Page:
Those on path to legal immigration face roadblock on public funds

Catholic Extension will provide immediate aid and raise money for its "Holy Family Fund," a program it launched earlier this year to financially help husbands and wives and children left without their main breadwinner because of detention or deportation. (CNS photo/Rich Kalonick, courtesy Catholic Extension)

WASHINGTON—The Trump administration announced Aug. 12 a plan to deny permanent legal immigration status for those who use public funds such as food stamps or public housing.

The news came as no surprise as administration officials had been publicly discussing for months instituting a “public charge” policy that would hurt immigrants’ chances at permanent residency, citizenship and even threatened deportation for those who sign up for public benefits.

The National Immigration Law Center said the term “public charge” in immigration law refers to “a person who is primarily dependent on the government for support,” and explained the new rule “would broaden the definition of who is to be considered a public charge so that it includes immigrants who use one or more government programs listed in the proposed rule.”

Though immigrants have had to prove self-sufficiency to obtain permanent residency, the expansion of the definition would add a hurdle for some.

The U.S. Conference of Catholic Bishops had long argued against it and in September 2018 said such action would “prevent families from accessing important medical and social services vital to public health and welfare.”

The chairmen of two USCCB committees reiterated the bishops’ opposition to the proposed rule in an Aug. 13 statement.

“We have already seen the culture of fear that the anticipation of this rule has created in our communities. Ultimately, we believe that this rule is in tension with the dignity of the person and the common good that all of us are called to support,” said Bishop Joe S. Vasquez of Austin, Texas, chairman of the Committee on Migration, and Bishop Frank J. Dewane of Venice, Florida, chairman of the Committee on Domestic Justice and Human Development.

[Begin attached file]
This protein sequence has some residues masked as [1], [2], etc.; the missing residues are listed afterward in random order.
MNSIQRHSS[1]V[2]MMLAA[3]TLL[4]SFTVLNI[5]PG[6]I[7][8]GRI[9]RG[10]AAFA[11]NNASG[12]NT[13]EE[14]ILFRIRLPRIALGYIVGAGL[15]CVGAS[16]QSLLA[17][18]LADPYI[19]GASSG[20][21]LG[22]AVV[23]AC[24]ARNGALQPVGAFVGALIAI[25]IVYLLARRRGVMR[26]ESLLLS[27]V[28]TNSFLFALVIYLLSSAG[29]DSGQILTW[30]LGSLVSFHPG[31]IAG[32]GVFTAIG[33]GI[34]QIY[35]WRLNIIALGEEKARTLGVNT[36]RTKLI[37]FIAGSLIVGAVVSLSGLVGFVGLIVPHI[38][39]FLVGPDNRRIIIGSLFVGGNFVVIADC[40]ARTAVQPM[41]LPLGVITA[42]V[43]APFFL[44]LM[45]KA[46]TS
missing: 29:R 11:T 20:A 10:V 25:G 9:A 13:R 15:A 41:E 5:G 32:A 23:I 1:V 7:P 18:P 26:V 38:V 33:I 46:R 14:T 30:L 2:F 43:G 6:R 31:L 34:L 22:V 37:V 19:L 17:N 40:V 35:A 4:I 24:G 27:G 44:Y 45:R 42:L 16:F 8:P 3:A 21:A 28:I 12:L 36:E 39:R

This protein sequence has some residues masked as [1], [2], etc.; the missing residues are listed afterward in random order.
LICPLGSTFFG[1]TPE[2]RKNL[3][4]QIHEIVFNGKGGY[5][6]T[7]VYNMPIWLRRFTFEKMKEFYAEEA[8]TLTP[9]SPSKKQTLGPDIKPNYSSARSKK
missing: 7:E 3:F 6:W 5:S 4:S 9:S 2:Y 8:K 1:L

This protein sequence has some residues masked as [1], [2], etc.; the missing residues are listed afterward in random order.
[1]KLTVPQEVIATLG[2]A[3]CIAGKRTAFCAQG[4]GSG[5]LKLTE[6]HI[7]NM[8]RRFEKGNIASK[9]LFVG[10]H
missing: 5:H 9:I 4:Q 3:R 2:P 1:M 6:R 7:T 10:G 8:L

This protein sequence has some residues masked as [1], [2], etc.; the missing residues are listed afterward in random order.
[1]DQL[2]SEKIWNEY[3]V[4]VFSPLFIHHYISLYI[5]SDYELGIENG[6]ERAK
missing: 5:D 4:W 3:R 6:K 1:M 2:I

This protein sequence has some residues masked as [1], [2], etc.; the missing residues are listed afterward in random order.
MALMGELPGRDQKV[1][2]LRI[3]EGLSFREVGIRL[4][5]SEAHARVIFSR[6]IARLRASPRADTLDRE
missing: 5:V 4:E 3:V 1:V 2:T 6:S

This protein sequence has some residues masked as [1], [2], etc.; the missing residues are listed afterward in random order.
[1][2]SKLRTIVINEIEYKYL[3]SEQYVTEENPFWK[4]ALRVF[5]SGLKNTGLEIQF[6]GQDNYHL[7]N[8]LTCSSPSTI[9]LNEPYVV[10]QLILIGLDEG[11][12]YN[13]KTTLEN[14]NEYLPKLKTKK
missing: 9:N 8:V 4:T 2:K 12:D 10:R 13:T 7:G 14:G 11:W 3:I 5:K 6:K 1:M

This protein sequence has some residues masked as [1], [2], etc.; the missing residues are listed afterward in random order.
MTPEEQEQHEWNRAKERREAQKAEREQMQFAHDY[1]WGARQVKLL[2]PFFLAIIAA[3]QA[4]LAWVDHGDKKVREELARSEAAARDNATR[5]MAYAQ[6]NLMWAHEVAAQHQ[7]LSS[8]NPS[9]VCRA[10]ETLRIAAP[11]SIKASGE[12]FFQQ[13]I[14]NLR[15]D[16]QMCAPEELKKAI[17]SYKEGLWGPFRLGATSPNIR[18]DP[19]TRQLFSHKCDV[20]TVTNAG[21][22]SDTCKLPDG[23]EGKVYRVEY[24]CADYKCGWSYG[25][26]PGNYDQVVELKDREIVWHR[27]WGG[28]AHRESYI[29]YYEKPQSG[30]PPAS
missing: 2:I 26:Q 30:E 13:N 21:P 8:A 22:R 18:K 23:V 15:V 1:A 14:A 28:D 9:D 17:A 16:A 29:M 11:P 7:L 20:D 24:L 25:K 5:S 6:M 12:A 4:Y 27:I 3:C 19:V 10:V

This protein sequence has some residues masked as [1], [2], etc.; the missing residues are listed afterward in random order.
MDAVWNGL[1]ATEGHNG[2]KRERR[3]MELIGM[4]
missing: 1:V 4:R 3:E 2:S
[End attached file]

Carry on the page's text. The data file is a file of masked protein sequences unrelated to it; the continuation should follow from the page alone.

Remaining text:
The new policy is set to take effect in 60 days, but it will likely be challenged in court.

“Through the public charge rule, President (Donald) Trump’s administration is reinforcing the ideals of self-sufficiency and personal responsibility, ensuring that immigrants are able to support themselves and become successful here in America,” said Ken Cuccinelli, acting director of U.S. Citizenship and Immigration Services, during a White House briefing Aug. 12.

Catholic Legal Immigration Network Inc. in a statement following the announcement said the policy “is a direct assault on the American immigration system and threatens one of its core principles: family unity.”

Since the rule had been expected and because of the “great fear and anxiety” it caused, some immigrant families had refrained from asking for needed government help for health care, food and housing, said Anna Gallagher, the organization’s executive director.

“This strategy to suppress family immigration has significant public health and safety implications as families worry about meeting new financial hurdles,” she added.

The Christian nonprofit Bread for the World said the new rule would affect the health and well-being of millions of lawful residents. Jane Adams, the organization’s senior domestic policy analyst, said those impacted include children who are citizens but who were born to immigrant parents.

“Families will be forced to make the impossible choice of putting food on the table and staying together legally in the country,” she said in an Aug. 12 statement.

“The rule is already having a chilling effect on children and families and it hasn’t even gone into effect,” she said. “The Bible is clear that God wants us to be generous and welcoming to all people, specifically immigrants. We oppose the administration’s decision and urge them to immediately withdraw this rule.”

In separate statements, Catholic Charities USA, Lutheran Immigration and Refugee Service and the Catholic Health Association also strongly objected to the public charge rule.

By Rhina Guidos/Catholic News Service